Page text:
It turns out that the iterator model is quite inefficient from an instruction cache and data cache perspective, since each operator runs for a very short time before yielding control to a parent or child operator (it just processes one tuple). Furthermore, there is significant function call overhead, as “getNext” is often called multiple times per tuple. Consequently modern systems will run each operator over batches of tuples (instead of on single tuples) to amortize initial cache miss and function call overheads over multiple tuples. Operator output is buffered, and a pointer to this buffer is sent to the parent operator when it is the parent operator’s turn to run.

Whether the iterator model is used or the batched/staged model is used, there is only one operator running at once (per processor). Thus, the only form of parallelism is the aforementioned data-partitioned parallelism across processors. Even if a processor has multiple hardware contexts/cores, each processing resource will be devoted to processing the same one operator at a time (for cache performance reasons --- see e.g. this paper).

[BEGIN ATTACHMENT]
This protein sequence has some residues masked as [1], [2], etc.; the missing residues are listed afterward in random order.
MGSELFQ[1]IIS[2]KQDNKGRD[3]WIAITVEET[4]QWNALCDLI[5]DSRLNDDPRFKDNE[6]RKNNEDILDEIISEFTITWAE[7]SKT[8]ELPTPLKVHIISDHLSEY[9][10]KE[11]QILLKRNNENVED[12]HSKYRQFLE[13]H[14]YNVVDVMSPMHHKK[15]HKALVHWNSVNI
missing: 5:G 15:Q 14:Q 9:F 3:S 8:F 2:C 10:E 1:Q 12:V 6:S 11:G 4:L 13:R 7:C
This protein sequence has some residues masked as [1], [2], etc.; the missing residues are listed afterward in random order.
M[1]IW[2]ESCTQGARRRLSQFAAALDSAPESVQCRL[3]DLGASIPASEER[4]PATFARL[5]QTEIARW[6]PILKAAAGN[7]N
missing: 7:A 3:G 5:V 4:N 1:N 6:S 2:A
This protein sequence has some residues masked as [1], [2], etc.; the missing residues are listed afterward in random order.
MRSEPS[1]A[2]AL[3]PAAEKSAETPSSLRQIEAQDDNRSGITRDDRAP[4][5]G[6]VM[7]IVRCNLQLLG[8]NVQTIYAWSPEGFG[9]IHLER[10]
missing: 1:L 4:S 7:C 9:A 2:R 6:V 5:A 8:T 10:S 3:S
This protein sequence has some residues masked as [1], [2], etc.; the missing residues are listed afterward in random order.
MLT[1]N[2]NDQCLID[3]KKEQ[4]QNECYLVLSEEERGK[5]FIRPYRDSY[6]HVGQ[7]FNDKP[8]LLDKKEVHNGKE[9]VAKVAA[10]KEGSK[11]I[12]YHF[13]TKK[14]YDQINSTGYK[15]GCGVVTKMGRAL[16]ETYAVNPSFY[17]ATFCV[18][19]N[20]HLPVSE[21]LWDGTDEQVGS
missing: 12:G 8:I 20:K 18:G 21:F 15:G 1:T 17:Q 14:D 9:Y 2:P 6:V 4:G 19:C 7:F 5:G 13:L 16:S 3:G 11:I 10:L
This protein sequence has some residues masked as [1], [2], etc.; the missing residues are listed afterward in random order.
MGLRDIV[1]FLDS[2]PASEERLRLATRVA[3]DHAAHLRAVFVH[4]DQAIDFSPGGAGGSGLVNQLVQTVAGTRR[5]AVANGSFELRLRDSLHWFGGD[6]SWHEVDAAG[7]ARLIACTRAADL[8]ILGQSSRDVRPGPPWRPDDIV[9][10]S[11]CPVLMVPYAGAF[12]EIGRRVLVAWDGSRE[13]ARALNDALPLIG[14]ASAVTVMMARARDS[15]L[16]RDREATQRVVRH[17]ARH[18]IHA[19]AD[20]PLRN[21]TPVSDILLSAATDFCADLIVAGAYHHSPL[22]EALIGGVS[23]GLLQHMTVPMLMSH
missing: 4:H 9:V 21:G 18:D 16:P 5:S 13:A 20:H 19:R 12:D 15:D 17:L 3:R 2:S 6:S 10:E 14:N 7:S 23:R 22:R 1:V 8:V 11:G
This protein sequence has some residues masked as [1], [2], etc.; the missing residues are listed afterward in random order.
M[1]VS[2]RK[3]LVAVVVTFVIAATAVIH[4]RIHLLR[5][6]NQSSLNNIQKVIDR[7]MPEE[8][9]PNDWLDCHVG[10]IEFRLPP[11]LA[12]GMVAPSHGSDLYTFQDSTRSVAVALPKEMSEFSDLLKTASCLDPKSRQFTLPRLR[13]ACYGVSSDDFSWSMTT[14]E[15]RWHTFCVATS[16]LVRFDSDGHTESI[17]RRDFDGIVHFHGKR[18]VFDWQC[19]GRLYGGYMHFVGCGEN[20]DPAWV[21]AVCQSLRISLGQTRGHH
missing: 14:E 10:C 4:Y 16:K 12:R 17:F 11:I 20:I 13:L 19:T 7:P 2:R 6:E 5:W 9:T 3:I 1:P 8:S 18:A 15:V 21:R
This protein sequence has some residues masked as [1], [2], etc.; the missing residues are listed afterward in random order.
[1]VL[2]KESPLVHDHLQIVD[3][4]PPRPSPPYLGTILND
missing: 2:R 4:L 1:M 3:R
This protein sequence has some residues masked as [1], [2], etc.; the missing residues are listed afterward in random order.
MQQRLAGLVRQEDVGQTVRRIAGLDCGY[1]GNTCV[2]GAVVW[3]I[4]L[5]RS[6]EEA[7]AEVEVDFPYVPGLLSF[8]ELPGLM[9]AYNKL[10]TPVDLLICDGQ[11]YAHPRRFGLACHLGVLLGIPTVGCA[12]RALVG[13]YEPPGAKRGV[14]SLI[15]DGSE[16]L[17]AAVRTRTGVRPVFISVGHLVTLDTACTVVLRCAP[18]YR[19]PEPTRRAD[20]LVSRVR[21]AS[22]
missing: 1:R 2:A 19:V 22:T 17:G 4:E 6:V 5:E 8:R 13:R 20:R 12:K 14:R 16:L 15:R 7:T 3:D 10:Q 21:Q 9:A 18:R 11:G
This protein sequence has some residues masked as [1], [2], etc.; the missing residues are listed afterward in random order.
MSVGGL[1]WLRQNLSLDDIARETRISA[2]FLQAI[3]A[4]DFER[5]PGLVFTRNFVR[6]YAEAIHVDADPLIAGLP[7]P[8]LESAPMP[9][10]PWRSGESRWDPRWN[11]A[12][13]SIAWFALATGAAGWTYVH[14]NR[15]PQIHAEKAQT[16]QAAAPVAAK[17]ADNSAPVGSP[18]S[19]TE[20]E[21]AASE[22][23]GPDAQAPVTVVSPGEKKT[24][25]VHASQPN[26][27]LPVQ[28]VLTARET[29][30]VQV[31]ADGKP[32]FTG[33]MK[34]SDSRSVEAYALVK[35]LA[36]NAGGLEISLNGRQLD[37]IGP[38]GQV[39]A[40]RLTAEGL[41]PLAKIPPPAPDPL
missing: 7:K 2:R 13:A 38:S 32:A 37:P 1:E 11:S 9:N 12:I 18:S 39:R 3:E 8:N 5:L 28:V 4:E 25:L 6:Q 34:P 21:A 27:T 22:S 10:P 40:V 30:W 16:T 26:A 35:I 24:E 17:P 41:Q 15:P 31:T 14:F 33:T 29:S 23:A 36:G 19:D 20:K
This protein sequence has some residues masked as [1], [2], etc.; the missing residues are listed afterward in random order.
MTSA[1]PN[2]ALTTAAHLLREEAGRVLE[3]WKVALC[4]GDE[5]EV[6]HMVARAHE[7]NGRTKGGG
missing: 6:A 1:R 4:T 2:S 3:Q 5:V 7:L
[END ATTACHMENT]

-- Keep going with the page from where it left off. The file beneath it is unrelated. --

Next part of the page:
Kickfire, along with other companies that perform database operations directly in the hardware using FPGA technology, like Netezza and XtremeData, need to take a different approach to parallelism.

Before discussing the effect on parallelism, let’s begin with a quick overview of FPGA (field programmable gate array) technology, At the lowest level, a FPGA contains a array of combinational logic, state registers, and memory, that can be configured via a mesh of wires to implement desired logical functions. Nearly any complex algorithm, including database operations such as selection, projection, and join, can be implemented in a FPGA and in doing so, can be run at the speed of the hardware. Not only is performance improved by running these algorithms in the hardware, but the chip can also be run at orders of magnitude lower clock frequencies, which result in commensurate gains in power efficiency. In many cases, operations that take hundreds to thousands of CPU instructions can be performed in a single clock cycle in FPGA logic.